On my part, there have been times when I have failed in my role. Times when I have gotten in the way of our ability to worship together by letting the words become just words, by getting overly confident – so poised, so polished, so charismatic (well, maybe not that much!), by getting bored because I’ve said the words so many times. . . . by excusing myself from worshipping by saying, “I can’t worship while I lead worship.” In short, by forgetting that what we are doing here, right now, together. . . is not about me.

What are some of the ways in which you have fallen short in your role, in your role as worshippers who intentionally come together to actively engage the living God of our faith? Are you here because you feel obligated? Are you here because you need to talk to someone that you knew would be here this morning? Are you here because you could think of nothing better to do today? Are you here because your mom or your dad or your friend made you come and, in reality, you would rather be curled up in bed? Sadly, I think many of us have forgotten why we are here, have forgotten what worship is about. Because, just as worship is not about me, my friends, it is also not about you. Our worship is about the living God – the living God who is here with us, in this place, right now, wanting nothing more and nothing less than the opportunity to transform our lives. So are you here because you feel obligated or are you here because you desire nothing more and nothing less than this life-changing encounter with God?

“God is still speaking . . . . .
are we listening?”

[i] According to the United Church of Christ’s official website,

“the Stillspeaking Ministry was initiated in 2004 as a proclamation, identity and communication effort designed to: Speak to the alienated, the un-churched and those seeking a spiritual home; Let people know that “No matter who you are or where you are on life's journey, you are welcome here."; Embrace a common brand and theme that would enable the United Church of Christ to be instantly recognizable to those both within and outside the denomination. . . . Since Stillspeaking was launched, more than 2,500 churches, representing 60% of all United Church of Christ members, have joined the Stillspeaking movement.”

[ii] Søren Kierkegaard, Purity of Heart is To Will One Thing, Trans. Douglas Steere (New York: Harper and Brothers, 1948) pp.180-181.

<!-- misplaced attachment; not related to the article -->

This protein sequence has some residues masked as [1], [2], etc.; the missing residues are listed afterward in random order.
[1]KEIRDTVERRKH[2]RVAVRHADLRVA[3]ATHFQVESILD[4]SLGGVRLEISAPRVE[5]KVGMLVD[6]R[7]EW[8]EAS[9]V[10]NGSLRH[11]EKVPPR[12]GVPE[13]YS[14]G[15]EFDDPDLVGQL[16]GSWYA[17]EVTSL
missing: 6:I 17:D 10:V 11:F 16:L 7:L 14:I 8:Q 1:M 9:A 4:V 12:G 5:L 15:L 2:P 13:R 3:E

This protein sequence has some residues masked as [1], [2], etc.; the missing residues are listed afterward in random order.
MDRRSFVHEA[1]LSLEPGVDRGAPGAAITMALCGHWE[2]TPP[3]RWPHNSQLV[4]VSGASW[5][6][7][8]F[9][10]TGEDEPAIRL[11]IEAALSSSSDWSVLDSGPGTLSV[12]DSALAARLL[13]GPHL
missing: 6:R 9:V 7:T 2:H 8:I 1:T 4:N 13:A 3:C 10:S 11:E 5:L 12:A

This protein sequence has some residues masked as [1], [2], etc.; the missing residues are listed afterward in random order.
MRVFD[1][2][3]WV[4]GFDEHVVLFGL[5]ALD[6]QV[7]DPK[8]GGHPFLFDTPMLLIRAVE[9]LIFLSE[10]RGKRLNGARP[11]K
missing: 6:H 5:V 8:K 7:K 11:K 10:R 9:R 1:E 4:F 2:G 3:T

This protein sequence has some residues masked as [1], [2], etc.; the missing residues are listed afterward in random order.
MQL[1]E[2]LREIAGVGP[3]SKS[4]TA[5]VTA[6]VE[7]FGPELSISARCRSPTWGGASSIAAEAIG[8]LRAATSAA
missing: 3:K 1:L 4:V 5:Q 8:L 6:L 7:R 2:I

[iii] For my discussion of Kierkegaard, “best models” of worshipping communities, and the role of the presider, I am grateful to Kimberly Long’s worskshop at the Calvin Symposium on Worship 2009, “Leading Worship with Style and Grace,” January 31, 2009, Grand Rapids, Michigan.


First Impressions

I arrived in Grand Rapids, Michigan a couple of hours ago. And, I must say, "it's great to be home!" Now, let me explain. I've never been here before. But, from the woman working at the information booth who helped me get in touch with the shuttle service for my hotel, to the security guard who let me stay inside to stay warm (it's 20 degrees here - more on that in a moment), to the shuttle van driver who, as it turns out is from Jersey (LBI) but was transferred out this way for work, to the woman who delivered my calzone to my room, I have experienced nothing less than good-old fashioned midwest hospitality - i.e., HOME.

As for the temperature - 20 degrees (with a windchill factor resulting in an 8 degree winter experience) - this too is reminiscent of home. Oh, and there is snow on the ground - measurable snowfall (10 - 14 inches, by my estimate). The type of snow that might result in a nice, quality snowman - one that is white when it is finished except for the colorful scarf that is added.

Now for those of you in South Jersey thinking, "uh-oh, we're going to lose her!" - FEAR NOT! There is something quite charming about a South Jersey snowman (you know the type: more brown and black than white - from the leaves that are strewn about the ground - lasting for less than 48 hours). And, South Jersey has its own kind of hospitality - after all, everyone knows you - or knows someone who knows you - and people drive without honking their horns or making rude hand gestures (at least most of the time). And, my churches - have I mentioned lately that I love St. Barnabas and St. Mary's? Like all churches, each has its quirks but those too are part of the charm. So, South Jersey is my home, but this trip has brought back memories of HOME.

I'm here for the Calvin Institute of Christian Worship Symposium which begins tomorrow morning. I'll be attending a number of workshops on a variet of topics from "Youth, Worship, and the Seven Second Attention Span" to workshops on fully including persons with autism and/or other disabilities into worship. Several years ago, when I was in the ordination process, I read Reaching Out Without Dumbing Down by Marva Dawn. I lent my copy to a colleague in Chicago - never saw it again. Nonetheless, it remains with me and Marva Dawn will be preaching on Friday evening and will be leading a workshop that I will attend ("Preaching to Expose the Principalities and Powers"). Let's see what else --- "Moving Word, Moving Worship" offered by Rosanne Barton-DeVries who promises to get all of us on our feet dancing (and I don't think she means the chicken dance).